First Films Announced for January 17

If you follow us on Twitter or Facebook, you’ll know a few of these by now, but I wanted to officially announce the first batch of films screening at our January 17, 2013 edition. We’ll be back at the Carlton Cinemas, and advance tickets ($8) are already on sale. See you in the new year!

Still from Noreen

Noreen (Ireland, 2010, Director: Domhnall Gleeson, 18 minutes)

Actor/writer/director Domhnall Gleeson (True Grit, Harry Potter and the Deathly Hallows) directs his father Brendan and uncle Brian in this gleefully madcap tale of two rural Irish cops who find a body during a routine house call. Young Frank is dealing with a recent heartbreak, while older Con is middle-aged and weary. What they have in common is that they’re both idiots. If you liked Brendan Gleeson in The Guard, you’ll love this.

Still from Long Branch

Long Branch (Canada, 2011, Directors: Dane Clark and Linsey Stewart, 13 minutes)

The scenario of Long Branch seems like a great concept for one of those “punch line” shorts: a young woman’s quest for a one night stand is complicated when the guy she goes home with lives two hours away by public transit. But the film movingly transcends its humorous premise to find genuine romance.

(excerpted from my full review over at Short of the Week)


I saw the next two at this year’s TIFF, so I’ve just copied my reviews from my post at Toronto Screen Shots.

Dear Scavengers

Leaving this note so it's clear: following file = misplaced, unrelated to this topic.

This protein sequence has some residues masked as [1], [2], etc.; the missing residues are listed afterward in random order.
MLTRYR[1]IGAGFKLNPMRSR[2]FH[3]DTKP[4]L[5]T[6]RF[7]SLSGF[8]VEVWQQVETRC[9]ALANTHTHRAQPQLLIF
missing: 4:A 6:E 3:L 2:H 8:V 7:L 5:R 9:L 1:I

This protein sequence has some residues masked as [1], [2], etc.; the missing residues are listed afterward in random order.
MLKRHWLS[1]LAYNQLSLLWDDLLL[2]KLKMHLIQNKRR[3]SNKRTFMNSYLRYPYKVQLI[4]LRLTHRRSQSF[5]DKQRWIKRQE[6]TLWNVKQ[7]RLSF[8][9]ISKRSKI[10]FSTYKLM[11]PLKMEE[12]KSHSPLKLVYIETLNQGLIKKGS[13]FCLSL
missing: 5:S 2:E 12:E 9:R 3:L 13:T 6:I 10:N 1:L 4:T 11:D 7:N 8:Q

Dear Scavengers (Canada, 2012, Director: Aaron Phelan, 9 minutes)

Pitch perfect casting and just the right amount of sympathy for its cantankerous main character make this one a winner. Hrant Alianak (Pontypool) plays Hector, the owner of a used-appliance store who’s used to a certain amount of solitude. When a seemingly unending stream of tween girls enter his shop in search of a clue for their scavenger hunt, it leads to a hilarious clash of generations and personalities.

Chef de meute (Herd Leader)

Chef de meute (Herd Leader) (Canada, 2012, Director: Chloe Robichaud, 13 minutes)

In this comedy, the humour is dark indeed. When Clara’s spinster aunt dies suddenly, her family suggest she take in the older woman’s pug, since, as a single woman herself, she has time to take care of it. When even the dog seems to boss her around, she turns to a dog trainer for help. In a hilarious sendup of “The Dog Whisperer,” he encourages her to be more assertive. It’s a lesson she takes to her pushy family members. Ève Duranceau plays the put-upon Clara to neurotic perfection, and the pug turns in a pretty impressive performance, too.

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